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Lindros, Rookie Duo Help Flyers Take Care of Rangers

NHL playoffs: Zubrus, Niinimaa score on two of first three shots against Richter in Philadelphia's 3-1 opening victory.

May 17, 1997|HELENE ELLIOTT | TIMES STAFF WRITER

PHILADELPHIA — So much for the Philadelphia Flyers' goaltending controversy.

The way Eric Lindros and rookies Dainius Zubrus and Janne Niinimaa played in the Flyers' 3-1 victory over the New York Rangers in the opener of the Eastern Conference finals, Bernie Parent--the hero of Philadelphia's Stanley Cup-winning teams in 1974 and 1975--could have been in net Friday at the CoreStates Center and they would still have won.

Garth Snow, back in goal after being benched in favor of Ron Hextall for the Flyers' second-round clincher against Buffalo, became a footnote in Friday's drama after Zubrus and Niinimaa scored on two of the Flyers' first three shots on Ranger goalie Mike Richter. Buoyed by their early success and sustained by solid penalty killing, the Flyers kept the Rangers off balance with their energetic forechecking and breakneck pace and held the Rangers scoreless until Luc Robitaille scored with 10 seconds to play.

All in all, it was an impressive performance before an appreciative crowd of 20,074, the largest to attend a Flyer game in Philadelphia. It wasn't perfect, but Lindros figured it came close.

"We got to our forecheck well in the first period and everybody was chipping in," said Lindros, who had three assists and was a physical force all night. "Dainius scored and then Janne, and they're our two youngest guys. . . .

"They're a great hockey club when they get skating. We really have to pick up our play in the neutral zone and finish our checks, and we did a good job with that tonight. When we did break down, Garth was there."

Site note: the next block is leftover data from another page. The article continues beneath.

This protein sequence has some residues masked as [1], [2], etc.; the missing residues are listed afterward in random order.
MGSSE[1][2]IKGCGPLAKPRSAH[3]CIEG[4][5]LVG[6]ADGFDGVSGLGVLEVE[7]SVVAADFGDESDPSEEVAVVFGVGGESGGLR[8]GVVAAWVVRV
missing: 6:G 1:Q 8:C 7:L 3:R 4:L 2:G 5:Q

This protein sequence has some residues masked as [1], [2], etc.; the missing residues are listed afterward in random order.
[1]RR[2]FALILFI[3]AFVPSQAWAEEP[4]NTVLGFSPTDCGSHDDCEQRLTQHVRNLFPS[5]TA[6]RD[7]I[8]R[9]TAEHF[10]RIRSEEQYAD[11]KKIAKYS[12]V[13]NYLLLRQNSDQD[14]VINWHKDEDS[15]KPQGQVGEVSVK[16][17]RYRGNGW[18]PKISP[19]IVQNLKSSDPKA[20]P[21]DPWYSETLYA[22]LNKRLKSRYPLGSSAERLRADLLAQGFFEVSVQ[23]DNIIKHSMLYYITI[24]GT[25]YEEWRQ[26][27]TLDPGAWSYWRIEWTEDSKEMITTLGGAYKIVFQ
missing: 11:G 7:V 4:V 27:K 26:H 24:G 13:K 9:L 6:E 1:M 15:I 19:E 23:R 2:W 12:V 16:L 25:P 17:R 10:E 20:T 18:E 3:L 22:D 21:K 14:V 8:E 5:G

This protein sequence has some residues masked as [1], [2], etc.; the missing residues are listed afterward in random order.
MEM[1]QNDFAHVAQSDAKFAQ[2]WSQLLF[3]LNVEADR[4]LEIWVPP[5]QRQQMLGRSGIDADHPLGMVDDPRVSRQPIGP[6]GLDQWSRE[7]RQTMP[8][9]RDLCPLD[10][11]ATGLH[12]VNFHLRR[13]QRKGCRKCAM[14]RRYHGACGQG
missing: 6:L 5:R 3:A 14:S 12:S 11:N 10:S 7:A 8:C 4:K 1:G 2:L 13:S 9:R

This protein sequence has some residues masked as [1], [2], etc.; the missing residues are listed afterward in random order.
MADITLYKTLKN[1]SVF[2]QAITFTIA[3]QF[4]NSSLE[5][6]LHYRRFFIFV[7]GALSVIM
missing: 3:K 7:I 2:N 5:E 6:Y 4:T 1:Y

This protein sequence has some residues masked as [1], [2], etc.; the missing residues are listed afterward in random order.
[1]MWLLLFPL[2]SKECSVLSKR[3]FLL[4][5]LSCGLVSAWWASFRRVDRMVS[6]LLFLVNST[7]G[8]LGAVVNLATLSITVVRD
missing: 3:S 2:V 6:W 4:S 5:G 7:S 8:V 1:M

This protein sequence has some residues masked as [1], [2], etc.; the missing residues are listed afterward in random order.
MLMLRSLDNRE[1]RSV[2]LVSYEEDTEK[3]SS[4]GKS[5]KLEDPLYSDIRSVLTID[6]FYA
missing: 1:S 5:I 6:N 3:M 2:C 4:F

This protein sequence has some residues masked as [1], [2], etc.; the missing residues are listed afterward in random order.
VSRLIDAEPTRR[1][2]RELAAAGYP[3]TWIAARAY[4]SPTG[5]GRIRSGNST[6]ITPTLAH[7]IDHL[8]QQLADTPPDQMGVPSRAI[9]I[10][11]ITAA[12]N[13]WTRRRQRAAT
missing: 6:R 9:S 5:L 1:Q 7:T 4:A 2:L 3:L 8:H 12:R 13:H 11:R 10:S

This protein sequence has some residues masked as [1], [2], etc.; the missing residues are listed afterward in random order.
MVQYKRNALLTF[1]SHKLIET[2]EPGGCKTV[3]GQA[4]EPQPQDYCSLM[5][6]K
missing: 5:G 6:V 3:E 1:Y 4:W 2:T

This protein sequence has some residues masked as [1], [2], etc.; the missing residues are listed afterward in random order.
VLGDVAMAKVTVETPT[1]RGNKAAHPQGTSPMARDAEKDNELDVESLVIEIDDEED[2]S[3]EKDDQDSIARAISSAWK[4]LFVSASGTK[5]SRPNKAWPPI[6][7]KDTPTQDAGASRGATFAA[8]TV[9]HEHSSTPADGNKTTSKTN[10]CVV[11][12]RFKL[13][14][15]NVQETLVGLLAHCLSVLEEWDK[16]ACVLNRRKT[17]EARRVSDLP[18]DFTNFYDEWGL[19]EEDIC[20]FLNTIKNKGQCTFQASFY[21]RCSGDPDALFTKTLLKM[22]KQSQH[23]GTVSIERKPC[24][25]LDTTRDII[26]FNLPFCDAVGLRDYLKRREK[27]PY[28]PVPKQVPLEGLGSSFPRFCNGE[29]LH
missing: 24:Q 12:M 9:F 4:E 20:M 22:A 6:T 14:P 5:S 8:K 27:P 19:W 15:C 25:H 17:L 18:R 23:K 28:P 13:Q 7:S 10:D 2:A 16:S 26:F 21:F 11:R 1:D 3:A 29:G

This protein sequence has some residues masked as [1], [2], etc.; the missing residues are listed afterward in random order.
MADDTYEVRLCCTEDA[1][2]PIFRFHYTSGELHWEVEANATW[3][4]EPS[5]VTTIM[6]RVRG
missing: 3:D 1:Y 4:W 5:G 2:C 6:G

Their breakdowns were rare. More often, it was the Rangers who were caught off guard and scrambling.

"Philadelphia came out and forechecked a little harder than what we were used to in the first two series," said Ranger center Mark Messier, who had only one shot and wasn't much of a factor. "It took us a period to get adjusted. After the first period we played a decent game, not a great game, but we gave ourselves opportunities to get back into the game."

The Flyers never really let them back in.

Zubrus, promoted to the first line with Lindros and John LeClair because regular "Legion of Doom" right wing Mikael Renberg had a sore ankle, opened the scoring at 2:28 when he backhanded the rebound of a LeClair shot over Richter. Niinimaa capitalized on a Flyer power play at 4:39, after Lindros dug the puck out behind the net and found Niinimaa at the edge of the right circle. Without taking time to settle the puck on his stick, Niinimaa snapped a shot over Richter's glove for his first playoff goal.

"It was a big thing for us to get a few [goals] on Richter early," said Niinimaa, a Finn who will be 22 next week. "We have a lot of guys who can score and it gave us a lot of confidence as a team. It allowed us to play our style of game, our tactics."

The Rangers had only 12 shots on Snow in the first two periods but took 13 in the final 20 minutes. Two of those came during a four-on-three power play early in the period, but Snow never faltered. Slightly more than two minutes after the Ranger power play ended, Eric Desjardins was credited with the Flyers' third goal after his shot from the right point caromed off the skate of Ranger defenseman Bruce Driver and into the net.

Snow lost his shutout on Robitaille's backhander from close range, but he had no complaints. "I didn't see many second shots. The key was I saw a lot of shots from the perimeter," he said. "There were a couple of shots through some traffic, but the guys played a great game in front of me."

Which is more than the Rangers did for Richter, who began the game with a playoff-leading 1.31 goals-against average and .959 save percentage. "We feel we can up the ante a little bit," Messier said.

They will have to. Then again, they've done it before. The Rangers have lost the opener in each of their last nine playoff series but rallied to win the series six of the previous eight times. Wayne Gretzky said the Rangers aren't in "a panic situation," but he knows the Flyers may be a larger roadblock than any the Rangers have seen in a while. They're certainly more forbidding than the Florida Panthers or New Jersey Devils, the Rangers' previous victims this spring.

"All three [opening] games that we lost, we deserved to lose," Gretzky said. "As you go along in the playoffs, teams become better. That's not a knock against Florida or New Jersey. It's just fact.

"This team is better than the other teams we played and they deserved to win, no question about it. . . . Our hats go off to them. They did a lot of good things. They scored on the power play they had, Lindros played well and their goaltender played well. Sometimes you get beat, and we have to regroup."

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